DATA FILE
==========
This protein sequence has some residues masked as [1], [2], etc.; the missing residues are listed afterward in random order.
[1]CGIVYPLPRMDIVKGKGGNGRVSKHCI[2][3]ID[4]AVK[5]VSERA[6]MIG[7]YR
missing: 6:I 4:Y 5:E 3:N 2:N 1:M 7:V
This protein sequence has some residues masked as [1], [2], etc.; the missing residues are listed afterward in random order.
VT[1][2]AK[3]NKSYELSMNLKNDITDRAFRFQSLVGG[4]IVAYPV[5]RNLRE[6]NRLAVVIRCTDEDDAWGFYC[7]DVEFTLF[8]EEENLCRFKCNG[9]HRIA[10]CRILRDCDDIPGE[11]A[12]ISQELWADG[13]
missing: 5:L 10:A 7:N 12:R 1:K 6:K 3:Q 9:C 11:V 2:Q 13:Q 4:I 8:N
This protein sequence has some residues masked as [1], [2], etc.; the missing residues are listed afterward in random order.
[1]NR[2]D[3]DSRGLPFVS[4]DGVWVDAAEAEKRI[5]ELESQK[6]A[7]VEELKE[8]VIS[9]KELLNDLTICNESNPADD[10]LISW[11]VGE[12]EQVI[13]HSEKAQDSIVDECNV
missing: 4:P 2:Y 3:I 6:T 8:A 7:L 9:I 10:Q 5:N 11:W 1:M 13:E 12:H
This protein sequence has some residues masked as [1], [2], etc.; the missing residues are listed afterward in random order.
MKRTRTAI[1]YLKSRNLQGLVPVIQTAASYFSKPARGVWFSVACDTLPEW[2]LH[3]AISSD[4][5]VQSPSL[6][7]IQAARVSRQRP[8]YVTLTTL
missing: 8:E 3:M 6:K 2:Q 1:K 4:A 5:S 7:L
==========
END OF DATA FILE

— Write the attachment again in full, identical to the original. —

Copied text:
This protein sequence has some residues masked as [1], [2], etc.; the missing residues are listed afterward in random order.
[1]CGIVYPLPRMDIVKGKGGNGRVSKHCI[2][3]ID[4]AVK[5]VSERA[6]MIG[7]YR
missing: 6:I 4:Y 5:E 3:N 2:N 1:M 7:V
This protein sequence has some residues masked as [1], [2], etc.; the missing residues are listed afterward in random order.
VT[1][2]AK[3]NKSYELSMNLKNDITDRAFRFQSLVGG[4]IVAYPV[5]RNLRE[6]NRLAVVIRCTDEDDAWGFYC[7]DVEFTLF[8]EEENLCRFKCNG[9]HRIA[10]CRILRDCDDIPGE[11]A[12]ISQELWADG[13]
missing: 5:L 10:A 7:N 12:R 1:K 6:K 3:Q 9:C 11:V 2:Q 13:Q 4:I 8:N
This protein sequence has some residues masked as [1], [2], etc.; the missing residues are listed afterward in random order.
[1]NR[2]D[3]DSRGLPFVS[4]DGVWVDAAEAEKRI[5]ELESQK[6]A[7]VEELKE[8]VIS[9]KELLNDLTICNESNPADD[10]LISW[11]VGE[12]EQVI[13]HSEKAQDSIVDECNV
missing: 4:P 2:Y 3:I 6:T 8:A 7:L 9:I 10:Q 5:N 11:W 1:M 13:E 12:H
This protein sequence has some residues masked as [1], [2], etc.; the missing residues are listed afterward in random order.
MKRTRTAI[1]YLKSRNLQGLVPVIQTAASYFSKPARGVWFSVACDTLPEW[2]LH[3]AISSD[4][5]VQSPSL[6][7]IQAARVSRQRP[8]YVTLTTL
missing: 8:E 3:M 6:K 2:Q 1:K 4:A 5:S 7:L